A practical checklist of tasks to get done immediately, soon, and later
By: Linnea Crowther
10 months ago
After a loved one has died, there's so much that needs to be done. Having a checklist of things to do can help you get through it all.
The checklist below covers everything from the moment of death through the days and weeks after the funeral. It's most helpful for a close survivor of the deceased, the person who's likely to be handling the bulk of the arrangements and other duties. But it can also be useful for requesting some help from those family and friends who want to support you however they can.
It's impossible to put items in exact chronological order of when they need to happen, because this can vary based on the circumstances. But we've arranged the list roughly with most immediate items at the beginning, and tasks that can wait a bit toward the end.
When the death occurs, you will need to have your loved one officially pronounced dead. In order to do so, authorities must be notified. The procedure varies based on where and how the death occurs
If the death takes place in a hospital or nursing facility, inform a nurse of the death. They will begin the process that needs to take place.
If the death occurs at home and the deceased has been under hospice care — that is, the death is expected — there's no need to call 911. Contact the hospice nurse, who will begin the process of pronouncing the death.
If the death is unexpected and happens anywhere other than the hospital, call 911.
Such as a Do Not Resuscitate (DNR) order if one exists. This is especially important if you have called 911, as they may attempt to revive your loved one and this may be against their wishes. If you have a DNR in hand, you'll be able to avoid this.
If you wish. It's your right to say goodbye, and you can make it clear to doctors and nurses that you need a minute before the body is moved.
If your loved one was a registered organ donor, doctors will need to work quickly to prepare their organs for donation, so be aware of their donor status and inform doctors right away if need be.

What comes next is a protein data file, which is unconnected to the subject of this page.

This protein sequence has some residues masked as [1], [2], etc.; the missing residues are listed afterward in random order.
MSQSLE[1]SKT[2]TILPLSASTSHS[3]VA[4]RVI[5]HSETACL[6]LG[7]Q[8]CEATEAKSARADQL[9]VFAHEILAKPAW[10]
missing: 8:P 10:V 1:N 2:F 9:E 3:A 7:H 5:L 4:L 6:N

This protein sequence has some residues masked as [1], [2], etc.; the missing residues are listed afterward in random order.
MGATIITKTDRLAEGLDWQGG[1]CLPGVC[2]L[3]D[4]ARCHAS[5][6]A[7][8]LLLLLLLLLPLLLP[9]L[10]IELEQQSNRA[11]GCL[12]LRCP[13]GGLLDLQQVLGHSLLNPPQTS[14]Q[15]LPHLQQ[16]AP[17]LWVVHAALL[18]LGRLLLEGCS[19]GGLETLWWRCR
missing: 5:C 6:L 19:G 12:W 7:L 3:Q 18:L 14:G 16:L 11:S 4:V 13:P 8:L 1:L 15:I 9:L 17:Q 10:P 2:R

The funeral home you choose to work with will be an invaluable ally as you go through the next few days, and you should contact them as soon as possible after the death. Their help begins with arranging transportation of your loved one's body from your home, the hospital, or wherever else the death occurs. This may need to happen fairly quickly, so contact them first if you can. You'll also work with the funeral home to plan and carry out the funeral service and burial, but this conversation doesn’t need to happen immediately after the death — it can wait until the next day or so. If you haven't already chosen a funeral home, here are some considerations in making that choice.
You'll know who needs to be told of the death immediately, and you should begin the process of making calls or visits. It may be helpful to jot down a list, so you can keep track of who has been contacted and who hasn't. If there are many people to call, you can ask for help — tell family members or friends which specific person or people they should call, so you can keep it all straight.
If the deceased was the primary caregiver to a child, elderly person, or pet, arrangements will need to be made for their care immediately. If you're unable to take them into your home, find someone who can.
If your loved one was currently employed, you should notify their employer(s) as soon as possible so they are not expected at work. The employer can arrange for their work to be handled and for a final paycheck to come to the family or be direct-deposited.